Bitcoin’s massive growth, despite a few minor setbacks along the way, has lead to a huge amount of mainstream exposure in recent years. But for every positive headline, you can be sure to find several negative ones. Sorting fact from fiction (or personally driven agenda) can prove tedious when you are not active in the industry, or have little understanding of the technology.
Every day I am approached by peers and acquaintances who are interested in learning more about Bitcoin, and often have similar concerns. Here are a few questions I am asked most often.
In short, no, Bitcoin is not a scam or a pyramid scheme.
Bitcoin has no level of recruitment to it. If I, as an individual, introduce you to the technology and you elect to buy or invest in bitcoin, I do not receive any referral fee or commission for introducing you to bitcoin.
However, there is a caveat.
Bitcoin-related businesses may operate slightly differently, and you are advised to exercise extreme caution here. Because of its exponential growth in the last year to 18 months, Bitcoin has become viewed by some as a means to ‘get rich quick’. There are definitely a good number of unscrupulous characters and businesses out there using this as a lure for people looking for short-term returns, and I urge you to tread carefully before entering any agreements.
Common ‘red flags’ include:
Here at Bitstocks, we do charge for trade transactions, however this is fully transparent and only as part of our ‘no performance, no pay’ policy. This means that we share proceeds with you on profitable trades at a rate of 25%, and you retain 75% of the crystallised profit. We do not charge a fee based on the full trade amount.
Bitcoin is decentralised, meaning there is no central body, organisation or individual that holds ultimate control. This is one of Bitcoin’s most appealing characteristics: it has eliminated the risk of a central point of failure.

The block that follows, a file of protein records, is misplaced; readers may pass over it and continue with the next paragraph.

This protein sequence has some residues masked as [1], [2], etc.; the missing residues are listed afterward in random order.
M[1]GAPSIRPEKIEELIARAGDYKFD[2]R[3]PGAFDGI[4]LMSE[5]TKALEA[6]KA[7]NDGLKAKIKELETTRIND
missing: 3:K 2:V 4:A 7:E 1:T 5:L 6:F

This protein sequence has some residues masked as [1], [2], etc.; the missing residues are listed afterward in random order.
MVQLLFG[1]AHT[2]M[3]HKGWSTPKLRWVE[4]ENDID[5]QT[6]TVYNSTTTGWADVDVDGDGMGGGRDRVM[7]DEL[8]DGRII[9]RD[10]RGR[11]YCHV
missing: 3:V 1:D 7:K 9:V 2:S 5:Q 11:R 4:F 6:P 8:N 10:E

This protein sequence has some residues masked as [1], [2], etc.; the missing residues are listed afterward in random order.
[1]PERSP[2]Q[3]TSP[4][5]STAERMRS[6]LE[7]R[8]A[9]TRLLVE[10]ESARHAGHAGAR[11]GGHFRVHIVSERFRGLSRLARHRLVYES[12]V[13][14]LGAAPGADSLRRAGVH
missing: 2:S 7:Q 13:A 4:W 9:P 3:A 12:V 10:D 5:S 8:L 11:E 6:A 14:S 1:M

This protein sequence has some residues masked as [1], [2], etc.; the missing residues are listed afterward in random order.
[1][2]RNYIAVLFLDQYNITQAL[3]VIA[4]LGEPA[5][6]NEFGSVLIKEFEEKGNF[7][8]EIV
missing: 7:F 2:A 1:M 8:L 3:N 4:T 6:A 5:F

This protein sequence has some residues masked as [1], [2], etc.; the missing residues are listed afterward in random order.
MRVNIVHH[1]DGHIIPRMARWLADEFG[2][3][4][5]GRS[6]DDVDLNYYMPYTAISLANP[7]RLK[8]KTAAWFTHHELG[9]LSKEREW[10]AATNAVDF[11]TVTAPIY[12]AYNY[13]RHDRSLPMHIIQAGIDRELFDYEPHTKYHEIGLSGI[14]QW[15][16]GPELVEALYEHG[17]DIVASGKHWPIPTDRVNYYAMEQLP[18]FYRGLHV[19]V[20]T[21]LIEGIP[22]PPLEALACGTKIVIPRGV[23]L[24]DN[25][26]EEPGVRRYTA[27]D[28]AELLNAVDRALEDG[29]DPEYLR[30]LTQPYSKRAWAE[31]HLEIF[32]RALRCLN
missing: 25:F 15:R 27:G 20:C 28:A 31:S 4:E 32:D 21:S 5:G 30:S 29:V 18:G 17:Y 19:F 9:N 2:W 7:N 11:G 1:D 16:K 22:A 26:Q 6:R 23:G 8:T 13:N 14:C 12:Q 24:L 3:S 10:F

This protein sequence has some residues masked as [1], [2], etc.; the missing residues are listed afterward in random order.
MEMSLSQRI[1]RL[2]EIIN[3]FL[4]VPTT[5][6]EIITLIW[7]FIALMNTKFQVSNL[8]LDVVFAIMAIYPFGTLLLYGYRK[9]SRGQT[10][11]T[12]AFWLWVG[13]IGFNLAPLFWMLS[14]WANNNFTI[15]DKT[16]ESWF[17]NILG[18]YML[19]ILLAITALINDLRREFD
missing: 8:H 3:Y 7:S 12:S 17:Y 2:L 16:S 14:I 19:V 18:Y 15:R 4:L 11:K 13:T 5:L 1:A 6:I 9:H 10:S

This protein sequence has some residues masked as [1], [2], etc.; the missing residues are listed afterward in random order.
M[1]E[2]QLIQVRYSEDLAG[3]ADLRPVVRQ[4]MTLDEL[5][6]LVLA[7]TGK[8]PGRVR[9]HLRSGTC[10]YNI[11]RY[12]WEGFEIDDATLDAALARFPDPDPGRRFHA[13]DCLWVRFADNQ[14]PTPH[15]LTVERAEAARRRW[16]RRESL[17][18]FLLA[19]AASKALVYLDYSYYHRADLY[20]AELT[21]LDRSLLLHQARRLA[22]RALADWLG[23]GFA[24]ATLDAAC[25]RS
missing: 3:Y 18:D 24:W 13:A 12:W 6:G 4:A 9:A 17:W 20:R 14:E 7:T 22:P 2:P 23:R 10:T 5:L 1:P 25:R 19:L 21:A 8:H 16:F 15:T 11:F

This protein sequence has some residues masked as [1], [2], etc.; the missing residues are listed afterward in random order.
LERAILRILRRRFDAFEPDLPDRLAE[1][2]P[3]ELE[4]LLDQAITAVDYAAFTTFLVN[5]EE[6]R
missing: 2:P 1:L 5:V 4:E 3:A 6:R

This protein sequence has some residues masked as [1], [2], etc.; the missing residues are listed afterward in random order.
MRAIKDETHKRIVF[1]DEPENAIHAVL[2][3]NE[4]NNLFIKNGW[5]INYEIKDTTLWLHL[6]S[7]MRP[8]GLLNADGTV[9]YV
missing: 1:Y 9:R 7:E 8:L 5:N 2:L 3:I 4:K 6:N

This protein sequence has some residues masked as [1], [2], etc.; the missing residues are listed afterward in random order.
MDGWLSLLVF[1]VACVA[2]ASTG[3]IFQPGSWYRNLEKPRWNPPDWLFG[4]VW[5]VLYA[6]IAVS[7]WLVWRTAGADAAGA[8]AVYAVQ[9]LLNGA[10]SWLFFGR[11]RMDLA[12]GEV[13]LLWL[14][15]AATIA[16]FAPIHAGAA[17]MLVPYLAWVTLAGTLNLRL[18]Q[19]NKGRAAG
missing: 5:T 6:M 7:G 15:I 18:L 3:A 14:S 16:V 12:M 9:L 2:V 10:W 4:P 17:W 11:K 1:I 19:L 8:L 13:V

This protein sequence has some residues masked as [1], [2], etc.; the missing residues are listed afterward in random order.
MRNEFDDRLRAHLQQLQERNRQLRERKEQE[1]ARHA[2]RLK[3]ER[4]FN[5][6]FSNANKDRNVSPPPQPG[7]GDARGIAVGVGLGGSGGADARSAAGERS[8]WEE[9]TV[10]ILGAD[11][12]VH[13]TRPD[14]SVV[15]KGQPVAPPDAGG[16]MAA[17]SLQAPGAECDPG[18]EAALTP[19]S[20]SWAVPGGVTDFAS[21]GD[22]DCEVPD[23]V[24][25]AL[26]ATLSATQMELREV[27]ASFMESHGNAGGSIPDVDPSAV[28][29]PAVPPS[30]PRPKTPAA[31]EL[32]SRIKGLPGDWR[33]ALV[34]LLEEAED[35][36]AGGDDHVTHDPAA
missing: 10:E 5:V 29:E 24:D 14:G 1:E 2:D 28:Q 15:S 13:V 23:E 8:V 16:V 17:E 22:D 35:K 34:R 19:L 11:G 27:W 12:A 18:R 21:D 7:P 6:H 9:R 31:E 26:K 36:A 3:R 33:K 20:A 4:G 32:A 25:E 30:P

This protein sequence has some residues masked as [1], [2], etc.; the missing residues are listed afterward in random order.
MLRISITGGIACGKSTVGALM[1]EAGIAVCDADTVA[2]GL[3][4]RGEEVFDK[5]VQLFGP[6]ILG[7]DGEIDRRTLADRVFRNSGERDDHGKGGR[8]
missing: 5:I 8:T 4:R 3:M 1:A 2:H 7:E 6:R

Bitcoin operates as a distributed network. There are thousands of computers across the world that run a full copy of the blockchain on their hard drives, verifying transactions and adding blocks to the blockchain. Essentially this means that if one network node attempts to fudge the record, the other nodes will reject the change.
The Bitcoin protocol - that is the underlying technology of the network - is exceptionally secure. In fact, it would take an incomprehensible amount of computational power to ‘hack’ the network, making the effort needed heavily outweigh any potential gain to be had.
Exchanges and computer-based wallets, however, are a different story.
When you hear about ‘Bitcoin hacks’ in the news, what they are referring to is not the Bitcoin network itself, but rather that the systems of the exchanges have been compromised. In contrast to attempting to break into the network, an attack on an exchange could prove rather lucrative for cyber criminals. The same applies to bitcoin wallets stored on hard drives of personal computers or mobile devices. Once security has been breached, these hackers can - and will - get away with your bitcoin holdings; with irreversible transactions, you have no recourse in trying to reclaim them.
This is the risk of sovereignty over your individual finances that many people do not realise until too late. Independent control means that you become ultimately responsible for the security of your funds.
Fortunately, there are options such as deep cold storage and hardware wallets that will keep your cryptocurrency balances (and private keys) offline and therefore not susceptible to these attacks. When investing in bitcoin, or any cryptocurrency for that matter, it is in your best interest to research the security measures needed to keep your funds protected.
As a system, Bitcoin was designed to work within existing financial regulations. In fact, one of the main driving forces behind the creation of Bitcoin was to design it in such a way that it doesn't violate financial regulations, and will therefore not be shut down by governments like the cryptocurrency industry of the 90's.